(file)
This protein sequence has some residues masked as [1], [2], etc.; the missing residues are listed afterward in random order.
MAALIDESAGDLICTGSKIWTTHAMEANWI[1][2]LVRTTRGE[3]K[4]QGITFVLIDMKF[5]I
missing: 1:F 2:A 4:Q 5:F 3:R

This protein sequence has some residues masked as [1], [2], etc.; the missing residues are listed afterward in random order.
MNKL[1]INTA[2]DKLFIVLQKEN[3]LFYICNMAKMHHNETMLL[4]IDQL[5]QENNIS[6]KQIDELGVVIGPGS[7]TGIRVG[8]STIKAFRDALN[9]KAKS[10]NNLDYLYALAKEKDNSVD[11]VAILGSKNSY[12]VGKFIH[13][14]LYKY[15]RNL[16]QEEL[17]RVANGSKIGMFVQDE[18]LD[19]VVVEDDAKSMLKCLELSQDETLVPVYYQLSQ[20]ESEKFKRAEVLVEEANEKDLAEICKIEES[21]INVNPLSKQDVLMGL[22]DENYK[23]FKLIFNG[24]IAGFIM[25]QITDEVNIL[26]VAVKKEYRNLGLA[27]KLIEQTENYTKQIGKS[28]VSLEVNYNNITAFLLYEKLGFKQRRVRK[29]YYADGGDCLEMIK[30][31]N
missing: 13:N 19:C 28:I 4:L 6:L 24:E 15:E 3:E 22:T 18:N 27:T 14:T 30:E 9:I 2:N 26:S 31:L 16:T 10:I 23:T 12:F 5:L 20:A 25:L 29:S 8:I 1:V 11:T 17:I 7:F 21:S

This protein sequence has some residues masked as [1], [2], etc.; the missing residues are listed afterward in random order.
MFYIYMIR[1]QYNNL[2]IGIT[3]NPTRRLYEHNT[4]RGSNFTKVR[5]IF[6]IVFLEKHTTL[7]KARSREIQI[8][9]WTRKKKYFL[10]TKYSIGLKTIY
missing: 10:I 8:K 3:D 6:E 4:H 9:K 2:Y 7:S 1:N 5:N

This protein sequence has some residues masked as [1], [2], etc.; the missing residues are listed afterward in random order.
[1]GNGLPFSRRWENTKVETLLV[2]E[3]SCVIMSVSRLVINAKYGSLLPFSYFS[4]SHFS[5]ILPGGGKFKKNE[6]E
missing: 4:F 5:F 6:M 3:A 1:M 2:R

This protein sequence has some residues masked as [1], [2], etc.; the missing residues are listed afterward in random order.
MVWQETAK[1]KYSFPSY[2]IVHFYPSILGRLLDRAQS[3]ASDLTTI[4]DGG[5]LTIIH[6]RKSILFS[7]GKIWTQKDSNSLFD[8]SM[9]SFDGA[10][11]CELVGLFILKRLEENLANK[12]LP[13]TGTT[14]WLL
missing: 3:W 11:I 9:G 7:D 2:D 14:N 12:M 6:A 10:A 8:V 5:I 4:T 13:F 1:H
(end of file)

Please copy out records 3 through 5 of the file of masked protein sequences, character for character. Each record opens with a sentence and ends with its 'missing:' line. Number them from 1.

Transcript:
This protein sequence has some residues masked as [1], [2], etc.; the missing residues are listed afterward in random order.
MFYIYMIR[1]QYNNL[2]IGIT[3]NPTRRLYEHNT[4]RGSNFTKVR[5]IF[6]IVFLEKHTTL[7]KARSREIQI[8][9]WTRKKKYFL[10]TKYSIGLKTIY
missing: 10:I 8:K 3:D 6:E 4:H 9:K 2:Y 7:S 1:N 5:N

This protein sequence has some residues masked as [1], [2], etc.; the missing residues are listed afterward in random order.
[1]GNGLPFSRRWENTKVETLLV[2]E[3]SCVIMSVSRLVINAKYGSLLPFSYFS[4]SHFS[5]ILPGGGKFKKNE[6]E
missing: 4:F 5:F 6:M 3:A 1:M 2:R

This protein sequence has some residues masked as [1], [2], etc.; the missing residues are listed afterward in random order.
MVWQETAK[1]KYSFPSY[2]IVHFYPSILGRLLDRAQS[3]ASDLTTI[4]DGG[5]LTIIH[6]RKSILFS[7]GKIWTQKDSNSLFD[8]SM[9]SFDGA[10][11]CELVGLFILKRLEENLANK[12]LP[13]TGTT[14]WLL
missing: 3:W 11:I 9:G 7:D 2:D 14:N 12:M 6:A 10:A 8:V 5:I 4:T 13:F 1:H